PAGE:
Exhibitions that allow audiences to experience art from the comfort of a car has become a new way for institutions to reopen, but will the phenomenon last?

Courtesy Boijmans Ahoy

In recent months, most parts of the world have had to come to terms with a new socially-distanced reality. Crowds are now supposedly kept at bay with metres-wide demarcations, face coverings are requested with varying degrees of compliance, and complex one-way systems (with plenty of sanitation stations on route) have been installed everywhere from supermarkets and leisure centres to banks and places of worship.

Pretty Woman screening, Luna Cinema Drive In at Blenheim Palace

With such stringent protocols in place it is no wonder that a variety of businesses have looked for ways to diversify. During lockdown, restaurants and bars mobilised takeaway and delivery services, with plenty now using app-ordering and doubling down on online booking as a way of minimising contact. However, a more surprising development has been a resurgence in the drive-through, not only as a way of speed-ordering burgers and fries, but to take in all kinds of culture—including exhibitions.

“The idea of converting cavernous car parks into exhibition spaces is nothing new, but the notion of driving around them is”

While most will be familiar with the nostalgic vision of an American drive-in theatres, which dominated in the 50s and 60s thanks to a boom in car ownership and expendable income, they had long been considered a thing of the past. However, with a vehicle being an ideal way for households to safely distance, they have gained popularity once more. In New York City, for example, the Bel Aire Diner turned its sizeable car park into a drive-in, with at-window food service. Similarly, in the UK, Luna Cinema has teamed up with the Royal Opera House to broadcast productions on site at some of the UK’s most impressive country houses.

Courtesy Boijmans Ahoy

While in-car viewing might not seem like the optimal way to experience visual art, several galleries have experimented with what this new format has to offer. The Delaware Contemporary kept things simple with the opening of Stepping Out to Step In by Theresa Chromati, an external installation which launched with an “art escape drive-thru”, featuring live music and an “art toss” canvas, where guests were invited to throw colour-filled water balloons from the comfort of their vehicle. Although Chromati’s large-scale banners are designed to be enjoyed by the public whether travelling by foot, bike, train or car, their sheer size and graphic sensibility means they are well suited to catching the eyes of those in speedy traffic.

Stepping Out to Step In, Courtesy of The Delaware Contemporary

The idea of converting cavernous car parks into exhibition spaces is nothing new (Bold Tendencies and Brewer Street Car Park are two prime examples in London), but the notion of driving around them is less familiar. Nevertheless, Italian dealer Massimo Minini teamed up with BelleArti to present an “antivirus exhibition” in an underground parking lot in Brescia. Art Drive-In Generali features work by Mimmo Paladino, Stefano Arienti, Giovanni Gastel, Osamu Kobayashi and more, all of whom were asked to present pieces that might lift the spirits of a community just emerging from isolation.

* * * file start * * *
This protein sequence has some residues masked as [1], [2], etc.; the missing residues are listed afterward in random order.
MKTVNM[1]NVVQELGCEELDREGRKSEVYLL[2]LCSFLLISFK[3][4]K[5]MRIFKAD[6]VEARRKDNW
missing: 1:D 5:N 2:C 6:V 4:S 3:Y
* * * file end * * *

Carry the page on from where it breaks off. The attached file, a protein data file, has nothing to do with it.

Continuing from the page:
More elaborate experiences have been launched in Toronto—where the rather bombastic Immersive Van Gogh Experience offers visitors the chance to enjoy a 35-minute sound, light and video interpretation of the painter’s most famed works—and in Rotterdam, where 40 pieces from the collection of Museum Boijmans Van Beuningen have been reinstalled in a colossal events hall. The show has capacity for 750 visitors a day, who can enjoy works by the likes of Bruce Nauman, Ugo Rondinone and Anselm Kiefer, while riding in an electric car (you can bring your own or use a vehicle provided).

While there is no way of knowing how long our “new normal” will continue, it is clear that most of the organisers consider these experimental exhibitions to be a short-lived alternative, as opposed to a feasible replacement for more conventional gallery going. Phrases like “once-in-a-lifetime” have been used regularly, pointing to the temporary nature of these endeavours, as well as a more relaxed, consumable approach to exhibition going.

Courtesy Boijmans Ahoy

There are of course plenty of arguments as to why driving through an exhibition is not ideal (environmental concerns, space, accessibility and the need for a licence are but a few), but these examples do demonstrate how quickly and imaginatively some organisations can diversify in times of crisis. One would hope that such staging offers a real opportunity for entirely new concepts of display going forward, especially as the crowds expected at your average blockbuster exhibition stay quelled, at least for the time being.

With so many people craving the opportunity to experience anything beyond the domain of their own home and the frame of their electronic devices, innovative and approachable exhibition practices are more in demand than ever. Of course, one can’t expect to see electric cars zooming around a local art gallery any time soon, but the white walls might begin to shift just a little bit.

 



Osamu Kobayashi, Two Rivers, 2017. Courtesy the artist
Industrial gallery stairs © Birmingham Museum & Art Gallery
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